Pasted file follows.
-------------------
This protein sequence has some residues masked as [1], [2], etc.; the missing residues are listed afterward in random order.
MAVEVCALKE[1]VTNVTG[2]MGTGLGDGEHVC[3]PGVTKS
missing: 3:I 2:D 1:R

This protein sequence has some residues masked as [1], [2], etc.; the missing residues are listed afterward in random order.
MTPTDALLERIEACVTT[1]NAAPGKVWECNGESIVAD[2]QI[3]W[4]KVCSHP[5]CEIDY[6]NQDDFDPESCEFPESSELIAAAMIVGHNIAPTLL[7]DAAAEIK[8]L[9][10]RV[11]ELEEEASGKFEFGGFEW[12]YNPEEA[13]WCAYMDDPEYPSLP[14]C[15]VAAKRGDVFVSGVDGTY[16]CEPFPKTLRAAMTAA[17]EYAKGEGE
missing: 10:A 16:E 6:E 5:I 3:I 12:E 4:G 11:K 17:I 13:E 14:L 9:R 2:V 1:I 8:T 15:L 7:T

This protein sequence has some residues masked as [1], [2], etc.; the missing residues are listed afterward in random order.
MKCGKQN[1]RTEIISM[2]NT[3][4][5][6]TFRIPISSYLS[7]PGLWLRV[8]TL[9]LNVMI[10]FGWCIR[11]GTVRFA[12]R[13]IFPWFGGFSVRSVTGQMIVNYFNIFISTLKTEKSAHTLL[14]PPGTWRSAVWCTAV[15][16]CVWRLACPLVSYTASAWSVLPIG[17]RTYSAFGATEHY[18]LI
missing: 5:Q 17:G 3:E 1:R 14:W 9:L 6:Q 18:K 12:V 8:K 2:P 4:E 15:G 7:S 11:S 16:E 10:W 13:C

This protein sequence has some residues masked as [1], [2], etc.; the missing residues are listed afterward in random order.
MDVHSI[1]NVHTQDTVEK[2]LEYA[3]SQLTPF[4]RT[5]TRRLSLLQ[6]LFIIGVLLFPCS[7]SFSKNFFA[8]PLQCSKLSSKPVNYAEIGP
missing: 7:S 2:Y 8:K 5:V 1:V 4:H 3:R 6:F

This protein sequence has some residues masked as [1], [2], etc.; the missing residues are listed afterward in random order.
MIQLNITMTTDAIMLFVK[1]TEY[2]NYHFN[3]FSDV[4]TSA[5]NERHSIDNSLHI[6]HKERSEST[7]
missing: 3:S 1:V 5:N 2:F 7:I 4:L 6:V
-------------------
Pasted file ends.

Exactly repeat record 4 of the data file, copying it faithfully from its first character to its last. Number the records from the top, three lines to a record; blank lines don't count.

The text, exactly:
This protein sequence has some residues masked as [1], [2], etc.; the missing residues are listed afterward in random order.
MDVHSI[1]NVHTQDTVEK[2]LEYA[3]SQLTPF[4]RT[5]TRRLSLLQ[6]LFIIGVLLFPCS[7]SFSKNFFA[8]PLQCSKLSSKPVNYAEIGP
missing: 7:S 2:Y 8:K 5:V 1:V 4:H 3:R 6:F